Ask pop-music fans who Marcus Miller is, and they are likely to be stumped. Mentioned the songs he played on, however, and their eyes will light up in recognition.
The American jazz musician remains one of the most in-demand bassists in the business – you need a lot of credibility to get the 57-year-old to appear on your record.
His swooning riffs were prominent in Mariah Carey's 1990 hit Vision of Love.
His contribution to Where You Are, from Whitney Houston's 1987 debut album Whitney, was even more delicate.
Miller's work reached a new generation in 1996 when rapper Jay Z collaborated with Mary J Blige on Can't Knock the Hustle, which sampled Miller's riffs from his solo track Much Too Much.
Then there are all the jazz legends he has performed with, including a 10-year stint from 1980 to 1990 recording with Miles Davis.
Speaking at the recent Mawazine Festival in Morocco, Miller says those heady years were one big rush. “It was basically whoever needed bass, they would call me up,” he says.
“I just ran to the studio, read the music and played it. There was Mariah Carey, Whitney Houston, Aretha Franklin, Miles Davis – it didn’t matter who it was. After it was done, I packed up my bass and ran to the next studio and did the same thing.”
As a testament to his work ethic, Miller also managed to build a prolific career as a solo artist.
He has released more than a dozen solo albums over three decades – but it is only in the past 10 years or so that he has managed to emerge from the studio and engage in world tours. They were full of insights, he says.
“When I was in the studio, I didn’t know who would listen to the music,” he says. “It would just go out there in the world and I wouldn’t know where it goes.”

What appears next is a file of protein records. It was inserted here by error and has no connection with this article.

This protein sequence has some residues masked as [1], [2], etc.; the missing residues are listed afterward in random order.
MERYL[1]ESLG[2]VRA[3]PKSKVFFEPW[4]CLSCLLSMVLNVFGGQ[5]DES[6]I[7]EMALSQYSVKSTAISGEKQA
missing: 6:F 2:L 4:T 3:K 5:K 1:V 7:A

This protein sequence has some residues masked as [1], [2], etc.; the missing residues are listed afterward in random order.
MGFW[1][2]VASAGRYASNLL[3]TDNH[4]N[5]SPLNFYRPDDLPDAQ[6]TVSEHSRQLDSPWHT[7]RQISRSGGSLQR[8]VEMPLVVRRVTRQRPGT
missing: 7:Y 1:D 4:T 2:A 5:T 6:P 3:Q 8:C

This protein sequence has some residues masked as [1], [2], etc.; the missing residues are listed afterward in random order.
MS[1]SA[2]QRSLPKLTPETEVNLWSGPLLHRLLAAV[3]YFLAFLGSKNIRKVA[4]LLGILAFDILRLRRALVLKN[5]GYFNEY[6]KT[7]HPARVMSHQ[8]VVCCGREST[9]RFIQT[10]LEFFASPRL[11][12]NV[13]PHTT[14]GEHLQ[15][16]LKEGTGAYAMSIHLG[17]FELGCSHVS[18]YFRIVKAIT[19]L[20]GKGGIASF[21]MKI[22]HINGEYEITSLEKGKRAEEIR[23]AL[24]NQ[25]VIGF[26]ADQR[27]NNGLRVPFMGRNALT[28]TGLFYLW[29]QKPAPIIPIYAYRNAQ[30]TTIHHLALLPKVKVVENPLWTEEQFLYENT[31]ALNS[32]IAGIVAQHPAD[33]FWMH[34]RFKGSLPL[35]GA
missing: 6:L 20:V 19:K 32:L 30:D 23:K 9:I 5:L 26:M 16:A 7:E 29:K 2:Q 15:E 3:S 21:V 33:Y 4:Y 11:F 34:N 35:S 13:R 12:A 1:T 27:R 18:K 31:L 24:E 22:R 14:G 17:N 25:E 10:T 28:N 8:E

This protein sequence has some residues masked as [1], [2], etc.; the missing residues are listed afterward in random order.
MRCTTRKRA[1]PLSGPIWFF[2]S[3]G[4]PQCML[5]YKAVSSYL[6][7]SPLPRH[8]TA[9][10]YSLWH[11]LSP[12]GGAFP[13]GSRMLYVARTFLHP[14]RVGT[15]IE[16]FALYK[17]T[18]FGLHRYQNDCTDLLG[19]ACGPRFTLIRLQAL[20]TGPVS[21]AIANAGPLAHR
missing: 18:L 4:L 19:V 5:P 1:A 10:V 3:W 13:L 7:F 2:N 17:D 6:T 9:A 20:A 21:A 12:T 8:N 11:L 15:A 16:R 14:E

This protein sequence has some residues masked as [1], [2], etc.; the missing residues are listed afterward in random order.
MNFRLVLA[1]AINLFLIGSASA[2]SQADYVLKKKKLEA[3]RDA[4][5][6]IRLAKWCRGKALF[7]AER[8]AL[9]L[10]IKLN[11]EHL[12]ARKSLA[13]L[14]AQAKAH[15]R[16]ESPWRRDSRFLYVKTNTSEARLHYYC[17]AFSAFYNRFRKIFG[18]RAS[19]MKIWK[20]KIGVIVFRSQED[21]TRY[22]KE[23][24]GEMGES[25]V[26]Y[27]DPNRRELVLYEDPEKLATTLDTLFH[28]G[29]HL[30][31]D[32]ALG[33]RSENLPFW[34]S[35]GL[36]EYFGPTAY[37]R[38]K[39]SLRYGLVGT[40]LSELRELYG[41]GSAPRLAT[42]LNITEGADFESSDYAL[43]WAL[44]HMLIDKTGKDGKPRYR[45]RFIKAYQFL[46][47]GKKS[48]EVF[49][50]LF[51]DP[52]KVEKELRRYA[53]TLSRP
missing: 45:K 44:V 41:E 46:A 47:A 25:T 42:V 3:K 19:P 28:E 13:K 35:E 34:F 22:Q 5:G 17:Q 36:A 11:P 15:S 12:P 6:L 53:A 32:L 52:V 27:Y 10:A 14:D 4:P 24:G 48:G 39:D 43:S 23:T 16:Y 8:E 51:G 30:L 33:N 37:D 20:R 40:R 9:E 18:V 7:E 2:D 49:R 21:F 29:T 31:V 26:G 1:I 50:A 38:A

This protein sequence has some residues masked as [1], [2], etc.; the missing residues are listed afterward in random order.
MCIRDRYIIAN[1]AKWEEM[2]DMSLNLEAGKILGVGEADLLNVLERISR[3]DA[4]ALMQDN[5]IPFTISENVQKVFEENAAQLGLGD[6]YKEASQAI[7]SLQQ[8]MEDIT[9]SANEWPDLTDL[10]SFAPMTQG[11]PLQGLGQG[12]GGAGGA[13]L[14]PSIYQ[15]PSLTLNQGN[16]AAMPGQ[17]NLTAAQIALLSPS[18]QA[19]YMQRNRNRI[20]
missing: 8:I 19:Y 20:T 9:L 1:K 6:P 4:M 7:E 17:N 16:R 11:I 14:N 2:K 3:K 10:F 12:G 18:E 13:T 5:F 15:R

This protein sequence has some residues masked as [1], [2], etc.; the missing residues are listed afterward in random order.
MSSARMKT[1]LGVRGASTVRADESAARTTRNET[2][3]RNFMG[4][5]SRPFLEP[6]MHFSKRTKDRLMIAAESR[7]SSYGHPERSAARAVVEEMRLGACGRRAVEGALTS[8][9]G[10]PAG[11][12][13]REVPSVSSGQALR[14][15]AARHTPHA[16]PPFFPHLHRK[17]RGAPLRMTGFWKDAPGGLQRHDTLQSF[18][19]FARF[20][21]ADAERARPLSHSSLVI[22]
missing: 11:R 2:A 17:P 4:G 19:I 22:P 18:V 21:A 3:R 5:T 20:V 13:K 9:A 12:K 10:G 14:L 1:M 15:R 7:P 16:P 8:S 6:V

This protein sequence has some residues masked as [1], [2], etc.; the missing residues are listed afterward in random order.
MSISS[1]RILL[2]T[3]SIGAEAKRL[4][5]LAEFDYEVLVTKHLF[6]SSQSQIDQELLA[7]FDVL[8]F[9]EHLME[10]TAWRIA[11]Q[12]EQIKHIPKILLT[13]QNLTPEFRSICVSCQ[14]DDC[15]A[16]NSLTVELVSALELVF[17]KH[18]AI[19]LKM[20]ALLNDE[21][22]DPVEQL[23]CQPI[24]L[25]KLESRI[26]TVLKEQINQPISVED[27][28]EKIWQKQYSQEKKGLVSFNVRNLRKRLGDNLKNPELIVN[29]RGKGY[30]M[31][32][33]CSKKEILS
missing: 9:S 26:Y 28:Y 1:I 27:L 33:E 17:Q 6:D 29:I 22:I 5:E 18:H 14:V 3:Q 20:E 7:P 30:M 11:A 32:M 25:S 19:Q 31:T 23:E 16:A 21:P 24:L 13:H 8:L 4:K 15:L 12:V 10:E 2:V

“But now in the past 10 years, I travel around and play shows. I see people, we take pictures together and they tell me what my music means to them. That just changed my life.
“For someone to say: ‘Here is my son, I named him Marcus because your music is so important to me,’ that makes you humble and take your music more seriously.”
His latest album is a case in point. The Grammy Award-winning Afrodeezia is akin to a music travelogue of Miller's journey into understanding the African slave trade.
As a spokesman for Unesco’s Slave Route Project, Miller travelled to several countries including Senegal (visiting the haunting House of Slaves on Gorée Island), Morocco, the Caribbean, Paris and New Orelans. It was a life-changing experience, Miller explains.
“Art, and music in particular, speaks to emotions that are basic to all of us in a very clear way, without the problem that we have when we begin to use words,” he says. “Words are our greatest inventions, of course, but they do have limitations.
“If we speak different languages, then it would be difficult to discuss the specifics of what we feel. But if I play a certain phrase on an instrument, you can understand what I am saying. You can say things with music that is very difficult to express with words.”
What is striking about Afroodeezia, is that it doesn't sound morbid. Peppered with eclectic guest stars, including political rapper Chuck D from Public Enemy, popular jazz pianist Robert Glasper and sultry vocalist Lalah Hathaway, the album is a gumbo of styles ranging from the propulsive sounds of Ghanian HighLife (in the opener Hylife) to the hypnotic blues of the Moroccan music form Gnawa in the track B's River.
The latter finds Miller adeptly playing the genre’s signature instrument, the three-stringed lute called the gimbri.
Afrodeezia is unapologetic in its mission to entertain.
“It is a celebration that African Americans have made it through that journey of slavery and made it through the other side with dignity and humanity,” Miller says.
“It’s hard, because every time you mention slavery, everything gets dark. I wanted it to be a celebration of resilience and, just as importantly, show that music was a salvation in a lot of ways.”
With shows and festival appearances booked until the end of the year, Miller is confident the road will hold more inspiration.
The key, he states, is to focus on the little things.
“You always see artists talking about the sunrises and all that– but there other things, too,” he adds.
“I can get inspired by people’s voices. Arguments have their own sounds. I always keep notes of what I hear and the feelings I get.
“The important thing is to keep your eyes open, because inspiration is everywhere. You can see wonderful things.
“The job of an artist is to then express it in the best way you can.”
• Next week on the Mawazine sessions, the French soul singer Imany